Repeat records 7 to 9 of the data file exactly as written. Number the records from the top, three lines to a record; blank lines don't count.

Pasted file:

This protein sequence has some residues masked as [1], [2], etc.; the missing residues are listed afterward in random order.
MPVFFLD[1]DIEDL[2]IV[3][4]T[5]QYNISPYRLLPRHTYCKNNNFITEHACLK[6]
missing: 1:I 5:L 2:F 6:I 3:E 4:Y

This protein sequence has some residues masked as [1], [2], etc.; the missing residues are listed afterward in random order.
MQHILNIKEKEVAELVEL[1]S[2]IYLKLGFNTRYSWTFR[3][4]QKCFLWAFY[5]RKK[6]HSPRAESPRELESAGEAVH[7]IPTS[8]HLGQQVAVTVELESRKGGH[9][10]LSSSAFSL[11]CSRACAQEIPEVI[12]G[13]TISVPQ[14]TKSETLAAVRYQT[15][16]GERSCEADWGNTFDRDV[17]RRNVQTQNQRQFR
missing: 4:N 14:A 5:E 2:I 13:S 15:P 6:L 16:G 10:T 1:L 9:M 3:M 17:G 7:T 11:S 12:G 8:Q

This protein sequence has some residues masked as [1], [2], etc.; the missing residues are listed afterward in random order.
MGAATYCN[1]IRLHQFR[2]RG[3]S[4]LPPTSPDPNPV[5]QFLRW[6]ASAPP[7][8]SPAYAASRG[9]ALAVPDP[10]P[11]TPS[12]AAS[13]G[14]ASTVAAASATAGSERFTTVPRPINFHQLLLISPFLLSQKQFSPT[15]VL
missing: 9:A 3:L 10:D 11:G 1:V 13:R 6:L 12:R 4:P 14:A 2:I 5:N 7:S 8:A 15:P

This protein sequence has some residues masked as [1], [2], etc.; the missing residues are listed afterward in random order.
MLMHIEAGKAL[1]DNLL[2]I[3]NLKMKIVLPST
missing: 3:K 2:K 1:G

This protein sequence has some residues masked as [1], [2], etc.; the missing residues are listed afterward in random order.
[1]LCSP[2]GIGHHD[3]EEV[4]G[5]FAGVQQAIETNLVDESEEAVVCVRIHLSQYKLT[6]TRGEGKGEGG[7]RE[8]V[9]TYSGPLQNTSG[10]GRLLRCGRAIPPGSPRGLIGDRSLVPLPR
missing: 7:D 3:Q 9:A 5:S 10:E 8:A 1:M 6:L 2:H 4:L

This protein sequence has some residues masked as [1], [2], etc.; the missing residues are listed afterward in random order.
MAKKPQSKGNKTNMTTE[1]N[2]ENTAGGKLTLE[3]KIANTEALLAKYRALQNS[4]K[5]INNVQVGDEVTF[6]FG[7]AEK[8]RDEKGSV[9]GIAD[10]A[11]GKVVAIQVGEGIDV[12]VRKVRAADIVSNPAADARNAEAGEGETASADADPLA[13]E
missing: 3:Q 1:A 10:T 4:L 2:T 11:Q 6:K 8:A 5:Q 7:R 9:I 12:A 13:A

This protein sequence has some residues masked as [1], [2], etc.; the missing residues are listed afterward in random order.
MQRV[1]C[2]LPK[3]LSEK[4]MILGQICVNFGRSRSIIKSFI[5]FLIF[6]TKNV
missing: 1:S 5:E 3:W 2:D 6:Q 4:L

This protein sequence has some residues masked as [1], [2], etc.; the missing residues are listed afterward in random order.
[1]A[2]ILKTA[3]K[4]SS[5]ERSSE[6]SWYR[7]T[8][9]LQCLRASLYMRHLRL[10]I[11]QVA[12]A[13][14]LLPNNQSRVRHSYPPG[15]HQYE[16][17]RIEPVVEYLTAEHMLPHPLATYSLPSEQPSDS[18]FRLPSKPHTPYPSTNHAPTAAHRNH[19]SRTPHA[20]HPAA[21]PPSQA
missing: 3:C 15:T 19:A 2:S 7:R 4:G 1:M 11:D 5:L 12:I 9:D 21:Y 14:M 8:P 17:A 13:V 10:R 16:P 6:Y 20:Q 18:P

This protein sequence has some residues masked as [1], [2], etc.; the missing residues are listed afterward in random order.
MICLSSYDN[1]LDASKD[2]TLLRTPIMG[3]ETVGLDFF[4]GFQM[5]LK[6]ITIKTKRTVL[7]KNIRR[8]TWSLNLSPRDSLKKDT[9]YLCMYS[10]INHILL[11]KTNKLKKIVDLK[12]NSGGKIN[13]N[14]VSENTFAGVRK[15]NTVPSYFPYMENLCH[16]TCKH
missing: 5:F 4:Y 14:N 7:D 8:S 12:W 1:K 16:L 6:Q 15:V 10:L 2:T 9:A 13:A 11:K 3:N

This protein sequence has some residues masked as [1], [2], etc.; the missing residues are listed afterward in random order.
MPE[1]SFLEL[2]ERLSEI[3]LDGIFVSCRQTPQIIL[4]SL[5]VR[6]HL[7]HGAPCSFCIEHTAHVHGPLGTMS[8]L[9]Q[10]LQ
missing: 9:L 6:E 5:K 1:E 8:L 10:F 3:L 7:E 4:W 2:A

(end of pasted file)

This protein sequence has some residues masked as [1], [2], etc.; the missing residues are listed afterward in random order.
MQRV[1]C[2]LPK[3]LSEK[4]MILGQICVNFGRSRSIIKSFI[5]FLIF[6]TKNV
missing: 1:S 5:E 3:W 2:D 6:Q 4:L

This protein sequence has some residues masked as [1], [2], etc.; the missing residues are listed afterward in random order.
[1]A[2]ILKTA[3]K[4]SS[5]ERSSE[6]SWYR[7]T[8][9]LQCLRASLYMRHLRL[10]I[11]QVA[12]A[13][14]LLPNNQSRVRHSYPPG[15]HQYE[16][17]RIEPVVEYLTAEHMLPHPLATYSLPSEQPSDS[18]FRLPSKPHTPYPSTNHAPTAAHRNH[19]SRTPHA[20]HPAA[21]PPSQA
missing: 3:C 15:T 19:A 2:S 7:R 4:G 1:M 11:D 5:L 12:I 9:D 21:Y 14:M 8:P 17:A 13:V 10:R 16:P 6:Y 20:Q 18:P

This protein sequence has some residues masked as [1], [2], etc.; the missing residues are listed afterward in random order.
MICLSSYDN[1]LDASKD[2]TLLRTPIMG[3]ETVGLDFF[4]GFQM[5]LK[6]ITIKTKRTVL[7]KNIRR[8]TWSLNLSPRDSLKKDT[9]YLCMYS[10]INHILL[11]KTNKLKKIVDLK[12]NSGGKIN[13]N[14]VSENTFAGVRK[15]NTVPSYFPYMENLCH[16]TCKH
missing: 5:F 4:Y 14:N 7:D 8:S 12:W 1:K 16:L 6:Q 15:V 10:L 2:T 9:A 13:A 11:K 3:N